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Amaral Needs No Spotlight Versatile Veteran Gives Mariners Speed, Good Batting, Fine Defense

He has the highest batting average and the most stolen bases, plays almost anywhere and gets less attention than just about anyone in the Mariners clubhouse.

Rich Amaral wouldn’t have it any other way.

The veteran infielder/outfielder/pinch hitter/pinch runner is totally comfortable with the reality that the bright spotlight rarely points his way.

“I don’t know why, but (media) attention doesn’t interest me,” he said. “As a player, all I care about is winning.”

The Mariners have playoff potential this season because of their vaunted offense and improved starting pitching. But don’t underestimate Amaral’s value.

“He doesn’t say a whole lot and doesn’t get a lot of credit for what he does,” right fielder Jay Buhner said, “but he never complains. Richie is pretty much the unsung hero on this club.”

When the M’s began a brief three-game homestand against the Milwaukee Brewers at the Kingdome Friday night, Amaral had a .377 batting average, five stolen bases, no errors … and a seat on the bench.

He sits when right-handers pitch.

“Against right-handers, he is more valuable to me on the bench than in the field,” manager Lou Piniella said. “The way we play here, we use our bench every night.

“I can use him to hit, I can use him to run, I can use him to bunt and I also can use him at first base, second base and the outfield.”

Amaral gets around and is never bored.

“I know my role here and I’m very comfortable with it,” he said. “Wherever and whenever Lou needs me, I’m ready.”

At an age (35) when most players are on the downside of a professional sports career, Amaral seems to be getting better. He played in a career season-high 118 games last year and batted .292 with one home run, 29 RBIs and a team-leading 25 stolen bases in 31 attempts.

Mariners coaches selected him as the team’s Unsung Hero, and management presented him with a two-year contract. That marked the first time in his 14-year career that he received a multi-year deal.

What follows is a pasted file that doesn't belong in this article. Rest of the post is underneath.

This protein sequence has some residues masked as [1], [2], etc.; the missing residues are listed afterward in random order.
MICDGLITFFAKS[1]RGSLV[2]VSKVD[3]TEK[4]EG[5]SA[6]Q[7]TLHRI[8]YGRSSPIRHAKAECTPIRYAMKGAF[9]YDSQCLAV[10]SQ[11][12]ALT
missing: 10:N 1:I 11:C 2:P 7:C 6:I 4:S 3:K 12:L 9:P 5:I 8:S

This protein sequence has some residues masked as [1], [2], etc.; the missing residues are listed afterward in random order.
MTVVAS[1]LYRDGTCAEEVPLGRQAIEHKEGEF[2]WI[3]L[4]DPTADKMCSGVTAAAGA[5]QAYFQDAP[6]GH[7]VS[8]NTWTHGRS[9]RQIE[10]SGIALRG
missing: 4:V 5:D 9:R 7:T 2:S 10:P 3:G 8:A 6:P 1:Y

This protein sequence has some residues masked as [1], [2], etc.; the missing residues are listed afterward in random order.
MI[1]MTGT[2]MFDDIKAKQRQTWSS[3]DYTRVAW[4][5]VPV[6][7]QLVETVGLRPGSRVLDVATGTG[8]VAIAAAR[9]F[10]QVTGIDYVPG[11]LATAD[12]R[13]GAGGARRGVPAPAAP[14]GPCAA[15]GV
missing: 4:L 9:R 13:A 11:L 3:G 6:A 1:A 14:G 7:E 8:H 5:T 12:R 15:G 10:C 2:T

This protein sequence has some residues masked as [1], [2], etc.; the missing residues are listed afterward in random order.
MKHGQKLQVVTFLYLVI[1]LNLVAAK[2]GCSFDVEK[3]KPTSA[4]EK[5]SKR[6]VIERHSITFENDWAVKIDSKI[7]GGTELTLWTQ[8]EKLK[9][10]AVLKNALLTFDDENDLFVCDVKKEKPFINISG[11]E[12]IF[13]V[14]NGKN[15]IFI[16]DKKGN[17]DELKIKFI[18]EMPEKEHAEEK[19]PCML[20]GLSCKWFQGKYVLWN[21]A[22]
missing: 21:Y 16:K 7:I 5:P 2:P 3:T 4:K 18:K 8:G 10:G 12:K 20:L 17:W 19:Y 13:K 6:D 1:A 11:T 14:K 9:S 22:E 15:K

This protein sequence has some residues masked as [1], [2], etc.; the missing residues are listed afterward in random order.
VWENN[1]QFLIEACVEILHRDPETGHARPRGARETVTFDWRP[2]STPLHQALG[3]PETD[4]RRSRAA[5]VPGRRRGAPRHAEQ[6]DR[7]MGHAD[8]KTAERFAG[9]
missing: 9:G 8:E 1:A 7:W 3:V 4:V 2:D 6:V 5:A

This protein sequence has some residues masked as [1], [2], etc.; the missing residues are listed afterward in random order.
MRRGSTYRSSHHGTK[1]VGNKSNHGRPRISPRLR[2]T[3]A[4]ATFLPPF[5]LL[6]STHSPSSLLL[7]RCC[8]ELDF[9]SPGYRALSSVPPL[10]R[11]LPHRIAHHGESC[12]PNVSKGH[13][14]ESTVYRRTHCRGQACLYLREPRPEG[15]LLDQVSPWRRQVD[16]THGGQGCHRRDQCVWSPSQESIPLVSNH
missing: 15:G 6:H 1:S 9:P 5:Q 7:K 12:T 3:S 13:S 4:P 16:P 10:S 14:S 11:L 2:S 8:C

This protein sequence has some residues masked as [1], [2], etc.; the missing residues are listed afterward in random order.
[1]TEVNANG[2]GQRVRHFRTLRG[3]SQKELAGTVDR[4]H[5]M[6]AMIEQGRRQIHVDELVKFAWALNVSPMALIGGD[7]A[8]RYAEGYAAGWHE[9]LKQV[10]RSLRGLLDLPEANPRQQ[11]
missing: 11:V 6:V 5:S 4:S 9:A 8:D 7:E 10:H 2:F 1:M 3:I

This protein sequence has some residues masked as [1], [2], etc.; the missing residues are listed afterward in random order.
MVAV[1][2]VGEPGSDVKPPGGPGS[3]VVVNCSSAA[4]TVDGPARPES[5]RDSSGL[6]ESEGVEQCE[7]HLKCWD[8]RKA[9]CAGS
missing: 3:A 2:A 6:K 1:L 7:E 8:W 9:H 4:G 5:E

“There are so many things he can do for you,” Buhner said. “He can steal you a base, put the ball in play and give you defense. All good teams need to have a guy like that.”

Piniella appreciates not only Amaral’s versatility, but the attitude that comes with the package.

“First of all, he’s productive,” Piniella said. “Secondly, he is a professional. He knows how to play the game. He can do the finesse things and has good speed, something this team doesn’t have a lot of. He’s the most versatile player I’ve managed.”

Amaral, an infielder since he broke in in 1983, has become a steady defensive player wherever Piniella puts him. The UCLA product played 10 games at first base last season, 15 at second, one at third and all three outfield positions. He didn’t make an error at any position.

And he hasn’t made an error this season, either.

“It’s tough enough playing one position well at this level,” shortstop Alex Rodriguez said. “I can’t imagine playing the way Rich does wherever he plays. He’s the kind of player you need to win championships.”

Amaral is making the most of Piniella’s platoon system in left field until highly touted Jose Cruz Jr. is promoted from Triple-A Tacoma. Amaral starts in left field against virtually all left-handers. Lee Tinsley has been facing right-handers.

“I know that whenever Cruz is ready he’ll be here,” Amaral said, “but I have been through a lot worse.”

With most starting rotations filled with right-handers, it keeps Amaral on the bench more than he would like. But he likes to think he can handle any situation.

“I know my role here, but I wish we faced more lefthanders,” he said. “We might go six or seven games facing nothing but right-handers.”

When that happens, Amaral gets to the park at midafternoon and takes early batting practice, a routine he says has helped keep him sharp.

“It’s pretty boring,” he said, “but I’m a guy who comes to the ballpark every day thinking about what I have to do that day. I don’t think about yesterday or the day before that. This is a ‘now’ game.”

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